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Peakview School, shown here in a March 23, 2021 photo, is a Preschool through eighth grade school in Walsenburg, Colo. According to the school's website, enrollment is approximately at 330.(Mike Sweeney, Special to The Colorado Sun)

Every Coloradan age 18 and younger would have access to a free mental health screening and as many as three free subsequent visits with a mental health professional under a new, bipartisan bill at the state Capitol aimed at helping kids deal with the effects of the coronavirus crisis.

House Bill 1258 represents one of the most aggressive behavioral health initiatives in Colorado history and would come with a one-time allocation of $9 million. 

The measure calls for the creation of an online portal where children can fill out an assessment and then connect with providers if needed. 

“We know that kids who are getting the support that they need are healthier and more successful at school,” said state Rep. Dafna Michaeson Jenet, a Commerce City Democrat who is a prime sponsor of the legislation. “If we can get that to every kid in Colorado? Game-changer.”

The measure expands on Michaelson Jenet’s idea, first reported by The Colorado Sun earlier this year, to check in with every Colorado student after a tumultuous, coronavirus-marred school year by offering them free mental health screening before the start of next academic year.

Rep. Dafna Michaelson Jenet, D-Commerce City, speaks about mental health parity to the audience at The Colorado Sun’s Big Ideas 2020 Forum at the Cable Center on the University of Denver campus on Jan. 14, 2020. (Eric Lubbers, The Colorado Sun)

In February, when she first floated the proposal, it was unclear if there would be enough money — or political willpower — to make it a reality. 

But then Gov. Jared Polis’ administration offered a similar proposal, and two ideas joined in the form of House Bill 1258.

The legislation appears to be on a fast-track to passage. Its funding comes from an $800 million state coronavirus stimulus package that lawmakers are still unveiling, and which includes money for everything from infrastructure upgrades to restaurant tax relief to drought-resiliency programs. The bill is supported by Democratic leadership at the Capitol and has a Republican primer sponsor in Rep. Kevin Van Winkle, of Highlands Ranch.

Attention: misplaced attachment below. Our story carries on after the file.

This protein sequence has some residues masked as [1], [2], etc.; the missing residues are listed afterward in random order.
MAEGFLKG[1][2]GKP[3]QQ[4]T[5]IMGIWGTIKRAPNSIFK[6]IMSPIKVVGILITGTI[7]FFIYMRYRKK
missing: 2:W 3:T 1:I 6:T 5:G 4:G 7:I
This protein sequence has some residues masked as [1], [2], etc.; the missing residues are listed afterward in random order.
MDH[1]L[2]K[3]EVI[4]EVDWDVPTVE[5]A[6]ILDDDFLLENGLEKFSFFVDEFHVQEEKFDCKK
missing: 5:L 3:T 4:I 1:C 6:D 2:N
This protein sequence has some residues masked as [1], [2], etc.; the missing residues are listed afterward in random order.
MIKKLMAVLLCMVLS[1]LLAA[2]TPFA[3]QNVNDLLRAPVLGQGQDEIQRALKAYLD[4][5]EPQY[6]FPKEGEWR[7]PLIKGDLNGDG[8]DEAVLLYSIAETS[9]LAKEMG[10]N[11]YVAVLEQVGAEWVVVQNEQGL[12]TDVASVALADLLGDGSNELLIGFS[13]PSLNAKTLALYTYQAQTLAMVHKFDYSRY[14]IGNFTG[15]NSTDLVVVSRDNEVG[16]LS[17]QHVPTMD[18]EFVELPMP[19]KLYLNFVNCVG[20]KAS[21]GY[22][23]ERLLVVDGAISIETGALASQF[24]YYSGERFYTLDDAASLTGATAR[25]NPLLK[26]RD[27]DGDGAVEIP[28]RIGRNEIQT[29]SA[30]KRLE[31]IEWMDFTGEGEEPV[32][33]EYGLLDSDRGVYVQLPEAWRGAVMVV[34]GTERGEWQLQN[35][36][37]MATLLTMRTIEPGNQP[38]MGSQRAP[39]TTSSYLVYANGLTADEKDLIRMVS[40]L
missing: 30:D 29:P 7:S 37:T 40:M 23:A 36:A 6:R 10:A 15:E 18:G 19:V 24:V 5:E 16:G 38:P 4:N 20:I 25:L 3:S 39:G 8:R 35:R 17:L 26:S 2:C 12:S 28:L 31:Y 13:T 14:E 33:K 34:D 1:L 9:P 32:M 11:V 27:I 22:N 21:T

The $9 million appropriated for House Bill 1258 would have to be spent by June 30, 2022, the end of the next fiscal year. The money would go to providers to reimburse them for their time.

Michaelson Jenet hopes the mental health screenings can begin before the end of the current academic year. “If we are able to do that, that would be phenomenal,” she said. 

Children’s Hospital Colorado says it has seen a sharp spike in mental health-related visits and the group Mental Health America says there has been an increase in kids reporting feeling lonely. Anecdotally, parents across Colorado have reported mental health issues among their children as they’ve been isolated from friends during the pandemic. A string of teen suicides on the Eastern Plains was blamed on coronavirus restrictions.

Sen. Janet Buckner, an Aurora Democrat, is also a prime sponsor of the bill. The former speech and language therapist said she thinks the legislation will have a big, lasting impact.

Proponents also see the measure as a school-safety initiative. Michaelson Jenet said asking kids to return to school without a mental-health check in is akin to putting students in a pressure cooker.

House Bill 1258 aims to ensure that kids who access mental health services don’t fall off the map after their three free visits with a provider. To allow for continuity of care, the legislation calls on the state to help connect kids with a therapist in their insurance network once their free visits are used up. 

If there’s money available, kids may also be able to access more than three free visits.

At $9 million, the funding for House Bill 1258 is one of the more sizable pools of money set aside so far as part of the state coronavirus stimulus package. But Michaelson Jenet thinks it’s not too much.

“I’m worried that it won’t be enough,” she said. “In order for it to not be enough we need to do our job really well on the back end of this passing and make sure we get word-of-mouth (marketing) and communities involved and engaged. Quite frankly, I hope we run out of money and need to find more.”

People between 19 and 22 years old could also access free counseling under the bill if they are receiving special-education services.

The legislation has not yet been scheduled for its first committee hearing.

Jesse Paul is a Denver-based political reporter and editor at The Colorado Sun, covering the state legislature, Congress and local politics. He is the author of The Unaffiliated newsletter and also occasionally fills in on breaking news coverage....